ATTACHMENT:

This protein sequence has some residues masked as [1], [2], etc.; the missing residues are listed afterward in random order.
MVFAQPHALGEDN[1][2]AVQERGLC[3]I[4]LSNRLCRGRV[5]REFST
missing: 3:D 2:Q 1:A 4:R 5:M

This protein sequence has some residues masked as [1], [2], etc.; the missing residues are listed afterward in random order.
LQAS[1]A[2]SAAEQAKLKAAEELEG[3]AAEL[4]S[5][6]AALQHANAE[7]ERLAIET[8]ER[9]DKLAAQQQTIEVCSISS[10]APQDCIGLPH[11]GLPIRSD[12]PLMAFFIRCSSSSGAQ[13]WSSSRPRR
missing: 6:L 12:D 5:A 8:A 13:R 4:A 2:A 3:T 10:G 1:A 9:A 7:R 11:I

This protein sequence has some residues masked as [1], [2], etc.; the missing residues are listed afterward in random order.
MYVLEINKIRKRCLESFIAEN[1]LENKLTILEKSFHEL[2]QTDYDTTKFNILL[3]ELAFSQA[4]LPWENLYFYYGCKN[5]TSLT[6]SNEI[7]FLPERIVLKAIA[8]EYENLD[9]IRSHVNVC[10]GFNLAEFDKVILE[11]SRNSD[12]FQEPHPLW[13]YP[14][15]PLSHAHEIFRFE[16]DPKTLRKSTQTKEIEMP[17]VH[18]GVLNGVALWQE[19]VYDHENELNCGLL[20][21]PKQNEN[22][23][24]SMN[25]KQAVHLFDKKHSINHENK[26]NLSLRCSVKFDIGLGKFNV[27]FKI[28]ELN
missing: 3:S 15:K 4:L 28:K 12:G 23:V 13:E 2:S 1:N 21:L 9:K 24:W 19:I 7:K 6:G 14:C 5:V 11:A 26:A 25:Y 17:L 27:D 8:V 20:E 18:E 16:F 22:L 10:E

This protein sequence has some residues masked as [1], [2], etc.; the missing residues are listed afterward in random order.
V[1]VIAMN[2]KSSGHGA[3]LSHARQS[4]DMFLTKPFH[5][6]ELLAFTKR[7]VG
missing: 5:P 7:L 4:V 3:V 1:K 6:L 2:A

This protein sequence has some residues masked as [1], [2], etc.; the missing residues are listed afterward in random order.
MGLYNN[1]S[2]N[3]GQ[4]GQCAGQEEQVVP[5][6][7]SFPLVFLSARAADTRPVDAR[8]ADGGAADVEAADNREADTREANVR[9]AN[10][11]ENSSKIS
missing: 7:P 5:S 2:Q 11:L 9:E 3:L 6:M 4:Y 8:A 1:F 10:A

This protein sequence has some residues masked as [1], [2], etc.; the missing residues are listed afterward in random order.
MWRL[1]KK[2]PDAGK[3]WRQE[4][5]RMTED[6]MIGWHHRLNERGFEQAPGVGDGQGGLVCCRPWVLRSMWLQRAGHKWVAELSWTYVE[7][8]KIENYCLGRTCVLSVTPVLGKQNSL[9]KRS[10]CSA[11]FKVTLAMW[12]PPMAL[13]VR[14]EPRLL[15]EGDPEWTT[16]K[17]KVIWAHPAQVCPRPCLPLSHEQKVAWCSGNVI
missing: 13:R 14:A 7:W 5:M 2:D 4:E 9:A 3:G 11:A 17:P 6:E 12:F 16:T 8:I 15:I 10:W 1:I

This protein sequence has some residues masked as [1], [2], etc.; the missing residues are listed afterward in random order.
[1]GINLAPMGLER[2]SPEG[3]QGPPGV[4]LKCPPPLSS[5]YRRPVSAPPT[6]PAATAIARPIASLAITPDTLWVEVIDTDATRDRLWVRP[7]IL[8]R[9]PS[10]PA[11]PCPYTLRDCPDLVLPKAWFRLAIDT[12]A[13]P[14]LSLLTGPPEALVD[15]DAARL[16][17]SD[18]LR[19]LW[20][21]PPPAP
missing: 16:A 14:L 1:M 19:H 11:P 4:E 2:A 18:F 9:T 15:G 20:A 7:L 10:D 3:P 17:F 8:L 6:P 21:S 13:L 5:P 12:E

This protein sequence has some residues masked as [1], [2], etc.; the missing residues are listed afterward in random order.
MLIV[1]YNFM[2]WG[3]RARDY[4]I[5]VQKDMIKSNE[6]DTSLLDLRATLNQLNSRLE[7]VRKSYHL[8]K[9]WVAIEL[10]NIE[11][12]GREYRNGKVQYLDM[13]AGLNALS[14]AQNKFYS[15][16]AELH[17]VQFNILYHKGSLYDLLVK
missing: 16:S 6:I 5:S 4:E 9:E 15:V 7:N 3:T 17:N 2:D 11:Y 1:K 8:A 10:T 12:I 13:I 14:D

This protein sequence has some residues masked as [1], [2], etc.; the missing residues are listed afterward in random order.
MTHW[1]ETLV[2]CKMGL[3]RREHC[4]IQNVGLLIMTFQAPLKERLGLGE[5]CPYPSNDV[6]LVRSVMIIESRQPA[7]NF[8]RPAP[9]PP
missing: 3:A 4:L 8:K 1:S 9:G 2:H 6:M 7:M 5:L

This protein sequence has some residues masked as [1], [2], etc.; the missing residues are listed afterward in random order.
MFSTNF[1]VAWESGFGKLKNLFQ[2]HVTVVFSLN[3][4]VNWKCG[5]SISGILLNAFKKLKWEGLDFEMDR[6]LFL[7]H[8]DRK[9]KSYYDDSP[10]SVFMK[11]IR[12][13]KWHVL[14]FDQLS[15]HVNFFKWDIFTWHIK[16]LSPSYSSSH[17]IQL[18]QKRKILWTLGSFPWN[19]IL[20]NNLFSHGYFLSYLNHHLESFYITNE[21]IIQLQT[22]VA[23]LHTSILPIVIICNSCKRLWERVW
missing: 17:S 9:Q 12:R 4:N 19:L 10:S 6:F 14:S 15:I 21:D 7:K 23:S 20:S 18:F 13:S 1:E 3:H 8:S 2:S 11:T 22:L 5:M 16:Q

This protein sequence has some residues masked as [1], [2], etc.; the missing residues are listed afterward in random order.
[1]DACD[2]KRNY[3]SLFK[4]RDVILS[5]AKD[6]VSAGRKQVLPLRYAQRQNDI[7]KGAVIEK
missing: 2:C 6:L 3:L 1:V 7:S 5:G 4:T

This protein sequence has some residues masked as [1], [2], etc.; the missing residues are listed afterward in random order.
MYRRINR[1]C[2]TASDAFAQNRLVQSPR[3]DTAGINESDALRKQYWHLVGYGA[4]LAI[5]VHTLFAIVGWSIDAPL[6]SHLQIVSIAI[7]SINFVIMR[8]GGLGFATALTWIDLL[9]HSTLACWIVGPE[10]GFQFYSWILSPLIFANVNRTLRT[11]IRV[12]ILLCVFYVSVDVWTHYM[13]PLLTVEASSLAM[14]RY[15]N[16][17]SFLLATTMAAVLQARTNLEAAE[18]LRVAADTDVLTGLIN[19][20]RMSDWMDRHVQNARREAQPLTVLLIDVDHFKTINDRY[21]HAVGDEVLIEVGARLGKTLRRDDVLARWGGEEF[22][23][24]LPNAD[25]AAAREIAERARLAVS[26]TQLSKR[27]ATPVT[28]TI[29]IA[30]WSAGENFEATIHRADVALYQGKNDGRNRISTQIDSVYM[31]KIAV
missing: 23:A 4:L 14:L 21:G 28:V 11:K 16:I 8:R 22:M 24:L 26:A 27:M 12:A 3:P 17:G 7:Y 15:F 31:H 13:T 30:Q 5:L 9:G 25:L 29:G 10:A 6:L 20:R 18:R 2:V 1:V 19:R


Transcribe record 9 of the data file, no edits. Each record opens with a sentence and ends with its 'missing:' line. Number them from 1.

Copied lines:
This protein sequence has some residues masked as [1], [2], etc.; the missing residues are listed afterward in random order.
MTHW[1]ETLV[2]CKMGL[3]RREHC[4]IQNVGLLIMTFQAPLKERLGLGE[5]CPYPSNDV[6]LVRSVMIIESRQPA[7]NF[8]RPAP[9]PP
missing: 3:A 4:L 8:K 1:S 9:G 2:H 6:M 7:M 5:L